To confirm their findings, researchers also transplanted human leukemia T cells into mice to prompt tumor growth, and chemically blocked LUNAR1 in some of the animals. Tumor growth stalled only in those mice whose LUNAR1 was inactivated.

Aifantis says his team's next steps are to develop more effective inhibitors of LUNAR1, preferably something that would precisely target any one or more of its 200-plus component nucleotides.


'/>"/>

Contact: David March
david.march@nyumc.org
212-404-3528
NYU Langone Medical Center / New York University School of Medicine
Source:Eurekalert

Related medicine news :

1. Targeted therapeutics for colon cancer to be presented at AACR meeting
2. First targeted nanomedicine to enter human clinical studies
3. SMART heart eases heart ache, targets cardiac patients emotional well-being
4. Target set on cancer gene MCL1
5. Scientists tailor cell surface targeting system to hit organelle ZIP codes
6. IBN discovers human neural stem cells with tumor targeting ability
7. A closer look at PARP-1 reveals potential new drug targets
8. Highly targeted irradiation as good as whole breast radiotherapy in early stage cancer
9. Breathing during radiotherapy - how to hit the treatment target without causing collateral damage
10. Scientists identify new target to battle rheumatoid arthritis
11. Scientists identify possible drug target for acute pancreatitis
Post Your Comments:
*Name:
*Comment:
*Email:
(Date:5/6/2016)... ... 2016 , ... A wide variety of national pet product manufacturers, companies and brands will gather ... Wednesday, May 18 from noon to 8 p.m. at New York City’s Roger Smith Hotel. ... established home, garden, outdoor and safety pet products in today’s marketplace. , Petrend ...
(Date:5/6/2016)... ... May 06, 2016 , ... Logically, spring weather, with its moderate humidity ... is too cold, dry or hot, water on the eye surface can evaporate, creating ... the surrounding air. There’s only one problem, according to radio show and water advocate ...
(Date:5/6/2016)... ... , ... Canadian author Mark Black is a speaker, author, and life strategy coach ... world … with the help of his publisher Strategic Book Group and its subsidiary ... hospital bed waiting for a miracle: He needed a heart and double-lung transplant. From this ...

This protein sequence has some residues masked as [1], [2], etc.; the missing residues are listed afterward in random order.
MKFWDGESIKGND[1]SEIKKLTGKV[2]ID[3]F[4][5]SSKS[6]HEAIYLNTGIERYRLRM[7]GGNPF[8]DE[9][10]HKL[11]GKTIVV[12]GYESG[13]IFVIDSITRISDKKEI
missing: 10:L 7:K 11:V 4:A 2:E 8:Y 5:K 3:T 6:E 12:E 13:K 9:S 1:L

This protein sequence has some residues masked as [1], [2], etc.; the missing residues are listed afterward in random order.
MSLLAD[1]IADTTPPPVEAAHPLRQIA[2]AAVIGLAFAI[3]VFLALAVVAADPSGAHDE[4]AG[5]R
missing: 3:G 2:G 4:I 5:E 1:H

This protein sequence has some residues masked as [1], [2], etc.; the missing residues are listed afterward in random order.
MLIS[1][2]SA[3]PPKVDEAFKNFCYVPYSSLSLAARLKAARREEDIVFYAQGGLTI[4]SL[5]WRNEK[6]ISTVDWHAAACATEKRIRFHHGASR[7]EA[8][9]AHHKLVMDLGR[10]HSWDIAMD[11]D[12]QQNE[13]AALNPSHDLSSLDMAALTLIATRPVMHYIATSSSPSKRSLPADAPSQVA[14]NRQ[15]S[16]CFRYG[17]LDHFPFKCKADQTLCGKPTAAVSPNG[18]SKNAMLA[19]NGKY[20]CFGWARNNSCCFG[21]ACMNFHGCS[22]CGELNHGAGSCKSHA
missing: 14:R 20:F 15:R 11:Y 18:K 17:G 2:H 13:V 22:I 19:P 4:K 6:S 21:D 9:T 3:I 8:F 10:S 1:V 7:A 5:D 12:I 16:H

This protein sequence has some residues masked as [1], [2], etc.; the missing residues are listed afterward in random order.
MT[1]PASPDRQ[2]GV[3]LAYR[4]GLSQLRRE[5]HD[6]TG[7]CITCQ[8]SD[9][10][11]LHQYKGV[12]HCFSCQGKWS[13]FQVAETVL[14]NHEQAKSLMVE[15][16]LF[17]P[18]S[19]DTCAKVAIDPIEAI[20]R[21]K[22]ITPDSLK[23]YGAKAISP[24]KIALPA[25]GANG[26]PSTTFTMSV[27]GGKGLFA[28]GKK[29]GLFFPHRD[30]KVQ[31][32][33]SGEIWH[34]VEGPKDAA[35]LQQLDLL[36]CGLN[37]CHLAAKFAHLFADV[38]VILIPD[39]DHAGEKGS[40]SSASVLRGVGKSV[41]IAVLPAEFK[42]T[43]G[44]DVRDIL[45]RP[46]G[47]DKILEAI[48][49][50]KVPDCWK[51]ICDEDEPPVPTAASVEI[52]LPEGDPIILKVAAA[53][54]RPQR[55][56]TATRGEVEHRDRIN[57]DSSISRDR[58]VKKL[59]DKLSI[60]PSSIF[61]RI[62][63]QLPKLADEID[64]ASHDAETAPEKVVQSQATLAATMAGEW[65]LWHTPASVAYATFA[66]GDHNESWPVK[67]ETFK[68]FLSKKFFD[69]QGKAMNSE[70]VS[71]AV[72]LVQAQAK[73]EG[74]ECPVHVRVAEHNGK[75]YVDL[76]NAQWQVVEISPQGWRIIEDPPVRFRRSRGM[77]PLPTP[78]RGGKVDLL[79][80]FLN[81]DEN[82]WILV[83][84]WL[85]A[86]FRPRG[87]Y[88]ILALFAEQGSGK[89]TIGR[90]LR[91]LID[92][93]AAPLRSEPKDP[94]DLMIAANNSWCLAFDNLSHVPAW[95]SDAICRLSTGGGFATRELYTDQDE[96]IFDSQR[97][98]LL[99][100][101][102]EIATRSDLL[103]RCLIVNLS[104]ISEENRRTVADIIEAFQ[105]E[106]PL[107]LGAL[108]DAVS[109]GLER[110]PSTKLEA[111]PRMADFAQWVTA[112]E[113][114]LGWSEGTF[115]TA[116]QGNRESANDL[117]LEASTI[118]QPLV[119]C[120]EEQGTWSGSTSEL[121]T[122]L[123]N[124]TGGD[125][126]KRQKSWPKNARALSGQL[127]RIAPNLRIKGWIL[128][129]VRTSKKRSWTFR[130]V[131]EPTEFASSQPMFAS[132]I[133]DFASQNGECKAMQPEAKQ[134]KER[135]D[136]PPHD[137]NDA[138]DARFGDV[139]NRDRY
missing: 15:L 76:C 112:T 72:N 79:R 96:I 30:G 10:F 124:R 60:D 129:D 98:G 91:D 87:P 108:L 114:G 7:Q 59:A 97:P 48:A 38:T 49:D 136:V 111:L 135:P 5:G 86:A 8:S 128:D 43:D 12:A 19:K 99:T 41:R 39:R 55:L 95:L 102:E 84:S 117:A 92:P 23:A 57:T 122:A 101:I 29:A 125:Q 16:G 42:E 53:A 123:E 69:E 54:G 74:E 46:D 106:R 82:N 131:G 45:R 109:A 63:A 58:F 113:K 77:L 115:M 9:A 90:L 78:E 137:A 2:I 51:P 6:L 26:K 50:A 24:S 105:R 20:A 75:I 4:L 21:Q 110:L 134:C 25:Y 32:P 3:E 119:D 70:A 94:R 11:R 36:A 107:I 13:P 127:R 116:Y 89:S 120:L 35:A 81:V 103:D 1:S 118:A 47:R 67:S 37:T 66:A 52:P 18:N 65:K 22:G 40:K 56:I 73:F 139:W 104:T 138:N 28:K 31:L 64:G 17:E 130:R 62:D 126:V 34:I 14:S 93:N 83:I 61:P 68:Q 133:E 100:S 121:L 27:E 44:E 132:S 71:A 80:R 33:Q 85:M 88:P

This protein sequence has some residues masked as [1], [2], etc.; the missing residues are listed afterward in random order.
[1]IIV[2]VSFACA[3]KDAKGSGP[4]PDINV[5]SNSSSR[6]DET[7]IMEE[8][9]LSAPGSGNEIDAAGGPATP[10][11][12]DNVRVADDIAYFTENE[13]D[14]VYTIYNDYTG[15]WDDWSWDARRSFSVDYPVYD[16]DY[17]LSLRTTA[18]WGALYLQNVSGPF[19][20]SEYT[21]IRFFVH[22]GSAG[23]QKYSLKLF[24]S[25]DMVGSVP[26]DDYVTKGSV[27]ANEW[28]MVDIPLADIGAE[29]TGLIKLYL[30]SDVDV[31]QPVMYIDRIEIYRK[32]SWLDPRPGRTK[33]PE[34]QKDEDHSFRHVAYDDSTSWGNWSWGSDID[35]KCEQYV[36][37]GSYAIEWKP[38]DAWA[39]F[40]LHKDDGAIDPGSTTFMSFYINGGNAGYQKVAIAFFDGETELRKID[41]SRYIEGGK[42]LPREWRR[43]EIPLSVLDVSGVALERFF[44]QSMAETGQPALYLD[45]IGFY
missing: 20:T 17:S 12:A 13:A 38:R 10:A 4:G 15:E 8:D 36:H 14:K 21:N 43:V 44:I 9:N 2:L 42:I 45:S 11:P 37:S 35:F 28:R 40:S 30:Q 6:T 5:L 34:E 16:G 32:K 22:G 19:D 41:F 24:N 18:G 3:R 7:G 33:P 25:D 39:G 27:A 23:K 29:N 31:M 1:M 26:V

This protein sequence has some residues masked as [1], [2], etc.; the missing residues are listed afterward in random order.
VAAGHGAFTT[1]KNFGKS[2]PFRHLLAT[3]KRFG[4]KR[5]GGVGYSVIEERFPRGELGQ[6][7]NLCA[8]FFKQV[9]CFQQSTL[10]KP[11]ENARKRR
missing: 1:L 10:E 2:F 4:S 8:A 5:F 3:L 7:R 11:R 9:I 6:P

(Date:5/6/2016)... ... ... Overseer at The House of Yahweh, has written a new article this week meant to ... stop cancer. Yisrayl says there are too many suffering and dying from the disease to ... pay close attention and take action. The Pastor says that the root cause of all ...
(Date:5/6/2016)... , ... May 06, 2016 , ... ... and David Konur, CEO of Cardiovascular Institute of the South announced today that ... performing a live case of an Intravascular Ultrasound Guided Coronary Atherectomy. ...
Breaking Medicine News(10 mins):
(Date:5/5/2016)... Endo International plc (NASDAQ: ENDP ) (TSX: ENL) ... former president of Allergan, Inc. and current CEO of Chase ... of TPG Capital, to its Board of Directors. The appointments ... "Endo recently embarked on a search for new Board members ... Doug and Todd are experienced leaders, and we are extremely ...
(Date:5/5/2016)... Grand Cayman , May 5, 2016 Progra ... successful trial of Oxitec , s mosquito ... Aedes aegypti by 96 % ... (MRCU) announced a new plan to fight wild Aedes aegypti, the ... these diseases on the island of Grand Cayman .  MRCU, ...
(Date:5/5/2016)... May 5, 2016 Research and ... PET Imaging in the USA"  report to their offering.  ... information on the current Positron Emission Tomography (PET) scanner ... market. Along with the current known number ... USA , the report also contains a detailed ...
Breaking Medicine Technology: